Johnny Isakson’s 'no apologies' approach to Donald Trump

It comes up at just about every event Republican Sen. Johnny Isakson holds: A question from a voter (or a pesky reporter) about Donald Trump’s influence on his quest for a third term.

It happened again at Isakson’s appearance at the Roswell Rotary, where a voter asked for his view of Republicans who refuse to rally around the party’s nominee. And his answer echoed his past responses to the thorny topic.

“The first person I’m interested in is me,” he said to laughs from the crowd. “I am not an egotistical person, but I enjoy my job.”

Isakson has endorsed Trump and encouraged Republicans to “volunteer for the Army of America” and line up behind the party’s nominee at the party’s convention in Cleveland. He said Thursday that was his first and likely last speech on riding the Trump train.

But as polls tighten and a growing list of national Republican figures flee Trump, and the businessman grabs headlines for more controversies, Isakson is under more pressure to distance himself from the party’s standard-bearer.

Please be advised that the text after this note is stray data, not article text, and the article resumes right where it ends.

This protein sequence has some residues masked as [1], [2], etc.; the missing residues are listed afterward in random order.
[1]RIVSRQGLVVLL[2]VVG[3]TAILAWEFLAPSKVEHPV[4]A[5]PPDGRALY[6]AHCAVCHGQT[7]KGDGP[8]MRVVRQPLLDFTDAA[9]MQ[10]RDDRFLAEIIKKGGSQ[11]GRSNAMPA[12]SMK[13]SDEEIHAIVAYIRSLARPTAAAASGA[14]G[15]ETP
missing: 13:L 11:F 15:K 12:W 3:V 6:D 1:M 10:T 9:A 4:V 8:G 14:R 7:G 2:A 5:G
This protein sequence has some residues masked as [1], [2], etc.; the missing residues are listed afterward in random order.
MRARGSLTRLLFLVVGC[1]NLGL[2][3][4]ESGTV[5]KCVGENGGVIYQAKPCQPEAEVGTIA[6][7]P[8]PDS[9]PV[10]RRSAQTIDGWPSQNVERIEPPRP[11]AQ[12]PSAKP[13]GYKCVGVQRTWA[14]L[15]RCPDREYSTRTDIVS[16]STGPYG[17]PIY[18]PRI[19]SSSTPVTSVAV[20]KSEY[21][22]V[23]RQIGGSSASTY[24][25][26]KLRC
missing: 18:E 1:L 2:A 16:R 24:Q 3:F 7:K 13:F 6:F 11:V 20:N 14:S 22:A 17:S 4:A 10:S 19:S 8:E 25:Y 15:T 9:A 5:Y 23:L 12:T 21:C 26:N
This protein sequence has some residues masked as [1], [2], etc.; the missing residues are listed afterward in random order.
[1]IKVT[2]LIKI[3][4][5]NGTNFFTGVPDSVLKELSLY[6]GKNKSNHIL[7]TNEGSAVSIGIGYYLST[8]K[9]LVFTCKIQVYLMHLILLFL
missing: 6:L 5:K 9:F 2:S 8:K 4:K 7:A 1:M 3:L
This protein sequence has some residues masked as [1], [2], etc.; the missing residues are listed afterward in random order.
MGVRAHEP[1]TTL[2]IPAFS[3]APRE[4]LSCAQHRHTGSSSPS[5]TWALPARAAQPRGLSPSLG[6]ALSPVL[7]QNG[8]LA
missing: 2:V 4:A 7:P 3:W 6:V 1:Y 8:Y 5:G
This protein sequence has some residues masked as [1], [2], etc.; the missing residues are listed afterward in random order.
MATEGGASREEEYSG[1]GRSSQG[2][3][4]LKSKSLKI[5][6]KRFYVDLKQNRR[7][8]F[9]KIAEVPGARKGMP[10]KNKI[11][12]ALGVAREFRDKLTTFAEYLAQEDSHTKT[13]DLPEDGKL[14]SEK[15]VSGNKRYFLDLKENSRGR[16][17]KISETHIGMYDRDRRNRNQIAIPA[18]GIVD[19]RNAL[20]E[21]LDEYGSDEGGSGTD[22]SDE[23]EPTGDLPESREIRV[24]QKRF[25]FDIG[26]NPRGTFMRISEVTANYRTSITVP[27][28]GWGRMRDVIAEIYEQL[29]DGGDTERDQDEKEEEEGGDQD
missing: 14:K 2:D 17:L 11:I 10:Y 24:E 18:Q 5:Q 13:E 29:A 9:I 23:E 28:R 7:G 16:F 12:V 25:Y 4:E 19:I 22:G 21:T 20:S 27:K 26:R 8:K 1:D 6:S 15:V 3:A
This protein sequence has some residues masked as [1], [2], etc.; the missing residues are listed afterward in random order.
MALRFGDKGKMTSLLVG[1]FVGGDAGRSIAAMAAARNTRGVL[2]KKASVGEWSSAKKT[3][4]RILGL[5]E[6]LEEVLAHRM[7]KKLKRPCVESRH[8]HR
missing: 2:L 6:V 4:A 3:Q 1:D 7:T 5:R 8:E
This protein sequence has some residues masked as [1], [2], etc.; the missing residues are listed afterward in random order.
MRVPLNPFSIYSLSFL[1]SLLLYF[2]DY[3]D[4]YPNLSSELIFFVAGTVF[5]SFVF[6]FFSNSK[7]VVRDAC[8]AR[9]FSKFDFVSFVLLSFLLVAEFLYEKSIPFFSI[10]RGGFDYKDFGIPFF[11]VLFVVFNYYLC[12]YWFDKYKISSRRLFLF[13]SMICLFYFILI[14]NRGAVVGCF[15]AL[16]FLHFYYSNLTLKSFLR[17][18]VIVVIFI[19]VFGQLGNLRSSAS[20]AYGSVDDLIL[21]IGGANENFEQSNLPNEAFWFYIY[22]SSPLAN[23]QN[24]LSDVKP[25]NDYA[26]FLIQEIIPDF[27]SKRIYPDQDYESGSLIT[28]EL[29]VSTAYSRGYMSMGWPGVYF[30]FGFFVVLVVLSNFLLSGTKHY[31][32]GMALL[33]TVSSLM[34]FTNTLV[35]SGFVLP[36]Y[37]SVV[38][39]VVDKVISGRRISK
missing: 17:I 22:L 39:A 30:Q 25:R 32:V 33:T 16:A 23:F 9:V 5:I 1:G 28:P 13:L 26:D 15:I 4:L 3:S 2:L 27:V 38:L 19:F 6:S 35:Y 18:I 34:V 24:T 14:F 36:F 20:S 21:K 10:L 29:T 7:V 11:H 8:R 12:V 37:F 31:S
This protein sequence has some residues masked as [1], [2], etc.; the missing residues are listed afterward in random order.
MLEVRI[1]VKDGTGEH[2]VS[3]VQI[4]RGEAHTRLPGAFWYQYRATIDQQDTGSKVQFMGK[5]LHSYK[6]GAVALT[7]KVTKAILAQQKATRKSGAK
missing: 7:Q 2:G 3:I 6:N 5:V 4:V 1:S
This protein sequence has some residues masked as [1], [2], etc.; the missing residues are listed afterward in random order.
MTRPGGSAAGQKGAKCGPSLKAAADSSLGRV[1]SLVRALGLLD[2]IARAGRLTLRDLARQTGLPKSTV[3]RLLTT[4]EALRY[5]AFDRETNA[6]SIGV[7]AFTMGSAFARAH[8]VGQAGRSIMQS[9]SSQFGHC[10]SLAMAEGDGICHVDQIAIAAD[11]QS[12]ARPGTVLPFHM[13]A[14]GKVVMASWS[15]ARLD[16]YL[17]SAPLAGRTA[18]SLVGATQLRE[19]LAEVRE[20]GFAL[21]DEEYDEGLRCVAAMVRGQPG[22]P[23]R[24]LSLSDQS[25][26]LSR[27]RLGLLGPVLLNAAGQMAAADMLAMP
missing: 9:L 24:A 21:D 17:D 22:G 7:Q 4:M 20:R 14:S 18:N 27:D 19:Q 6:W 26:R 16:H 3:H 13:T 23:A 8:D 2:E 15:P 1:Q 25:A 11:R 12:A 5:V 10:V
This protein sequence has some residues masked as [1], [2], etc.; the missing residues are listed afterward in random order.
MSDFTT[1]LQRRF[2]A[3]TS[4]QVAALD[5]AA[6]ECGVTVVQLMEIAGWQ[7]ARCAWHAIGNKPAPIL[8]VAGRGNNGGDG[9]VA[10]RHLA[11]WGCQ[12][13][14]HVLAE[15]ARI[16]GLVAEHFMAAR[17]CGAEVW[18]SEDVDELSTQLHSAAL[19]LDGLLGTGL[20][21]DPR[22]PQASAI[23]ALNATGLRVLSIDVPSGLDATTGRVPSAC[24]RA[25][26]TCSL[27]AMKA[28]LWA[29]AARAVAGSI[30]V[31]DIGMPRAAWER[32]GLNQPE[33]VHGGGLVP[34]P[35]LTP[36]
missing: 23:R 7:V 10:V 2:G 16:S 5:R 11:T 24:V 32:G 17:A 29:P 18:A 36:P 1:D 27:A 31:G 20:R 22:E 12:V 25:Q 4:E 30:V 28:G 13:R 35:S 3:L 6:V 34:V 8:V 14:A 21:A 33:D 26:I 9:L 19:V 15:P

On Thursday, he said he will make no apologies for Trump’s doings. As a certain ink-stained wretch outlined Trump’s latest troubles, the lawmaker interrupted.

“Let’s draw the line right here: I’m going to apologize any time I do something stupid. I’m going to be responsible for my actions, but I’m not going to assume responsibility for anyone else’s,” he said. “What I say is what I say. I’m not an apologist for anybody, and if somebody’s offended somebody, they need to be the person apologizing, not me.”

He was then asked if he still stood by Trump.

“I made one speech about that subject, in Cleveland, to our delegation to support our party,” he said. “And I am supportive of our party and I’m a member of the party. That’s my story and I’m sticking to it.”

The Atlanta Journal-Constitution poll released last week gives Isakson a 6-point lead over Democrat Jim Barksdale, a political novice abandoned by several of his party's top leaders. With Libertarian Allen Buckley hoping to draw disillusioned Republicans to his campaign, some analysts view a runoff as a more distinct possibility. And Isakson said the talk is premature.

Georgia “is going to be red in the Senate race, that I’m sure of. And I’m working hard to make sure that happens. There are a lot of people trying to make Georgia purple, but they tried that two years ago and it proved to be wrong.”

He added: “But I take nothing for granted this year.”

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About the Author

Greg Bluestein
Greg Bluestein
Greg Bluestein is a political reporter who covers the governor's office and state politics for The Atlanta Journal-Constitution.